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Effect of plasmids that confer preservative-resistance on the performance of bacteria in preservative efficacy tests

de Solis, Nilka M.G.; (1993) Effect of plasmids that confer preservative-resistance on the performance of bacteria in preservative efficacy tests. Doctoral thesis (Ph.D.), University College London (United Kingdom). Green open access

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The effect of plasmids on the efficacy of pharmaceutical preservatives in simple aqueous preserved systems was assessed. This was done by determining minimum inhibitory concentrations (MICs), susceptibilities of strains to bactericidal concentrations of preservatives, and susceptibilities of strains to preservative challenge using the conditions of the Preservative Challenge Test of the British Pharmacopoeia (1988). The pharmaceutical preservatives used were: benzalkonium chloride (BZC), cetrimide (CTAB), propamidine isethionate (PI), dibromopropamidine isethionate (DBPI), chlorhexidine gluconate (CG) and phenylmercuric nitrate (PMN). MIC data for all the preservatives tested showed the plasmid-less Pseudomonas aeruginosa strain NCIB 8626 to be overall the most resistant organism. This strain recorded MICs (in pg/ml) to BZC = 150, CTAB = 300, PI = 150, DBPI = 75, CG = 5.0 and PMN = 30. However, the plasmid-containing strains S. aureus SA1325 (pSK l) and E. coli 343/113 (R471-1) paralleled or surpassed the resistance levels of the pseudomonad for certain of the preservatives. MICs for the staphylococcus of 150 pg/ml and for the E. coli of 40 pg/ml were recorded against PI and PMN, respectively. Short-term killing rate experiments compared the sensitivities of plasmid-containing and plasmid-less strains to bactericidal concentration of the preservatives. In contrast to the MIC data, bactericidal activity experiments showed P. aeruginosa to be the most sensitive organism to 5 pg/ml CG, 1 and 10 pg/ml PMN, 5 mg/ml PI and 1 mg/ml DBPI. Survival of S. aureus strain SA1325 (pSKl) in 5 pg/ml CG was 100-fold greater after 90 min when compared to its isogenic parent SA 1439. Results of the bactericidal experiments that correlated with MIC data were obtained for the pseudomonad in 10 3 pg/ml BZC and in 10 pg/ml CTAB solution in which the organism was highly resistant. However, in most cases the resistance levels of the plasmid-containing S. aureus and E. coli strains surpassed the resistance levels exhibited by the pseudomonad. It is concluded this was due to the method of preparation of inocula, which may have sensitized the pseudomonads to some of the preservatives. The efficacies of three different aqueous concentrations of BZC (10, 30 and 100 pg/ml), CTAB (10, 30 and 100 pg/ml), PMN (1, 10 and 20 pg/ml) and CG (5, 20 and 100 pg/ml) were measured using the protocol of the BP Preservative Challenge Test. These experiments were performed to determine if the presence of plasmids in test strains made any difference to the compliance of preservative systems with the test. The results demonstrated increased survival of S. aureus SA1325 (pSK l) in 10 pg/ml BZC or CTAB and in 1 pg/ml PMN when compared to the plasmid-less S. aureus strains. The pseudomonad produced a pattern of death and regrowth in 10 pg/ml CTAB that was reproducible. It was concluded that plasmids do provide bacteria with the necessary protection to grow, as for example in MIC experiments, or survive, as in bactericidal tests or BP challenge tests, in unfavourable environments. However, the in-use preservative concentrations tested still provided an acceptable degree of protection against plasmidcontaining and persistent organisms.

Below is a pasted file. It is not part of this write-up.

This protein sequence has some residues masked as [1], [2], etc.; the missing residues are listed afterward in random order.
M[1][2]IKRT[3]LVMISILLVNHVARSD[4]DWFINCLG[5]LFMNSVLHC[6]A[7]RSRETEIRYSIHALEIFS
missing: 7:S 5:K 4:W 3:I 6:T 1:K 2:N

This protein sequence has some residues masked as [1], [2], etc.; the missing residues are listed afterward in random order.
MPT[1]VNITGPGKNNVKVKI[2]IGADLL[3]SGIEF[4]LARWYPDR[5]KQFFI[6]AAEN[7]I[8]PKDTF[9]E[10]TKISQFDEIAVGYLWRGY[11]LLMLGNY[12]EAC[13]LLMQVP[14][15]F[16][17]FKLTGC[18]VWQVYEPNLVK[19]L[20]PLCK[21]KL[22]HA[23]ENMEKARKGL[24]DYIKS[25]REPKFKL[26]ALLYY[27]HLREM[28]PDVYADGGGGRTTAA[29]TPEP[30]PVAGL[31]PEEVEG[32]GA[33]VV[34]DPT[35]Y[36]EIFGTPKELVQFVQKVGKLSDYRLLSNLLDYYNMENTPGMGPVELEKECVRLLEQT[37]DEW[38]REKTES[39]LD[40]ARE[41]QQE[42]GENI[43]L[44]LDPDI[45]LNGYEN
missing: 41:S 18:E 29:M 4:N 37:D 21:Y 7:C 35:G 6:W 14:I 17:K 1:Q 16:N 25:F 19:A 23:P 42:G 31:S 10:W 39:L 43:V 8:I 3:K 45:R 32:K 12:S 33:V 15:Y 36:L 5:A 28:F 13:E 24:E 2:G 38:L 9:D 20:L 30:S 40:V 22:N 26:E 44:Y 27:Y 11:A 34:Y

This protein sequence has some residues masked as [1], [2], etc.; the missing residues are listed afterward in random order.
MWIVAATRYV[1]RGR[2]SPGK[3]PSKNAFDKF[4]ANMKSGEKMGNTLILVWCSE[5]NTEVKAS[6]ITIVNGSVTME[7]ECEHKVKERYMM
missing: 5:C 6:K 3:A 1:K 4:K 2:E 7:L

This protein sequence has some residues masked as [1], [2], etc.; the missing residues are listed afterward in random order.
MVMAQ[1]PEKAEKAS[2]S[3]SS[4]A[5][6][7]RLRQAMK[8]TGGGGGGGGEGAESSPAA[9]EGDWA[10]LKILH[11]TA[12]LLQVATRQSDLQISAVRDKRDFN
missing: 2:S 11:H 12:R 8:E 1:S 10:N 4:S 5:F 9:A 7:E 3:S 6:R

Type: Thesis (Doctoral)
Qualification: Ph.D.
Title: Effect of plasmids that confer preservative-resistance on the performance of bacteria in preservative efficacy tests
Open access status: An open access version is available from UCL Discovery
Language: English
Additional information: Thesis digitised by ProQuest.
Keywords: (UMI)AAIU057069; Health and environmental sciences
URI: https://discovery.ucl.ac.uk/id/eprint/10109659
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